2015-01-21Zeitschriftenartikel DOI: 10.18452/22719
The Wonderful World of Privileges
- The Par Condicio Creditorum vs. Closeout-Netting
Speaking about privileges arouses sentiments which are not necessarily without ambivalence. Even though the primary connotation might be positive, a closer look reveals that there are also downsides. That, here too, the coin consists of two sides is most prominently evidenced by the well known term ‘privilegium odiosum’ which indicates that the one’s elevation is (or might be) the other’s anger. The primary example is the gracious royal permission to the medieval Jewish bankers to demand interests from Christians. Those bankers (and their fellow Jews in general) had thoroughly to suffer from this privilege. Yet, irrespective of this closely intertwined ambivalence, privileges are throughout history and roughly all over the globe objects of desire – after all, they grant a special status be it socially, be it economically or however else. The combination of these two sides is likely to be the real reason why, generally speaking, privileges are rarely addressed openly, at least not by those who are benefitting from them; they normally try to justify their elevated status as something necessitated by some superior order or to disguise it as something actually normal or to hide it throughout.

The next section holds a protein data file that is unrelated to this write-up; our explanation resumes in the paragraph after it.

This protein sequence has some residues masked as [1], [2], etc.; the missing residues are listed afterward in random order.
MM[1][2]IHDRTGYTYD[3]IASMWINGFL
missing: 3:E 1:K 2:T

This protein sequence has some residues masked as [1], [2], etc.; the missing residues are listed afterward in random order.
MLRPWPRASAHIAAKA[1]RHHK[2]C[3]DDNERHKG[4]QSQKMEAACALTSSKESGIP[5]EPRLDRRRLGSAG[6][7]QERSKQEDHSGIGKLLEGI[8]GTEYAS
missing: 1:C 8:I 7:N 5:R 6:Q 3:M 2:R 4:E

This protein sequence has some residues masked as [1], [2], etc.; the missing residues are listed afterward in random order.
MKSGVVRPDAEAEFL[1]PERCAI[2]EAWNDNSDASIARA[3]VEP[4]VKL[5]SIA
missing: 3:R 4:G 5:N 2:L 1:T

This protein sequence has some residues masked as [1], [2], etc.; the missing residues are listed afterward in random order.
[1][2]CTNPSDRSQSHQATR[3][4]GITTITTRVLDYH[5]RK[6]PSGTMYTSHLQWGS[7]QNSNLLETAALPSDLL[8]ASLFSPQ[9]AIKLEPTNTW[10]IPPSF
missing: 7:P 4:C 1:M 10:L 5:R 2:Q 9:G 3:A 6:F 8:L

This publication is with permission of the rights owner freely accessible due to an Alliance licence and a national licence (funded by the DFG, German Research Foundation) respectively.